Evenly scatter your microgreen seeds onto potting compost or coconut coir, inside a container.  A small biodegradable plant pot with drainage holes placed inside a larger pot is ideal.  Water regularly, being careful not to oversaturate the soil.  A sunny windowsill is the ideal spot for growing all microgreens.

We recommend

Our contemporary cube collection includes windowsill-sized planters that are the perfect size for your diminutive veggies: BlockKeyPuzzleRib and Strap.

  • onions

Onions

Why?

Onions have been around since the Bronze Age and they are still providing a whole host of health benefits today.  The strong anti-inflammatory properties found in onions can protect against blood clots as well as reducing high blood pressure.  The antioxidants found in onions can even help to fight inflammation and reduce cholesterol levels.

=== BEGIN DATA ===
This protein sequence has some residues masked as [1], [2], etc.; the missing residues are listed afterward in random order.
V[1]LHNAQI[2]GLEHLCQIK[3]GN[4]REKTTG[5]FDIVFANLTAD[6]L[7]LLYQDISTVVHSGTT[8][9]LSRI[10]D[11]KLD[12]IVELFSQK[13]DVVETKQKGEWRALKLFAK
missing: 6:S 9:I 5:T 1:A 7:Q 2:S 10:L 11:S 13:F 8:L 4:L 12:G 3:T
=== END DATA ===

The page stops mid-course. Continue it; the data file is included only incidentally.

Growing tips

The staple over-wintering vegetable, onions are hardy and can survive even the harshest of conditions.  Try to plant as early in the season as possible and feed once between autumn and Christmas, then again throughout the growing season the next year.

We recommend

Grow in a container at least 25cm deep and with enough growing room to accommodate your mature plants.  Our Haddonstone Box planter would work well.

Swiss chard

Why?

As well as offering a colourful spectacle, Swiss chard is a nutritional powerhouse, containing magnesium, potassium, iron, fibre and vitamins C, A and K.  Chard will boost energy, improve the skin and can also help to combat cancer.

Growing tips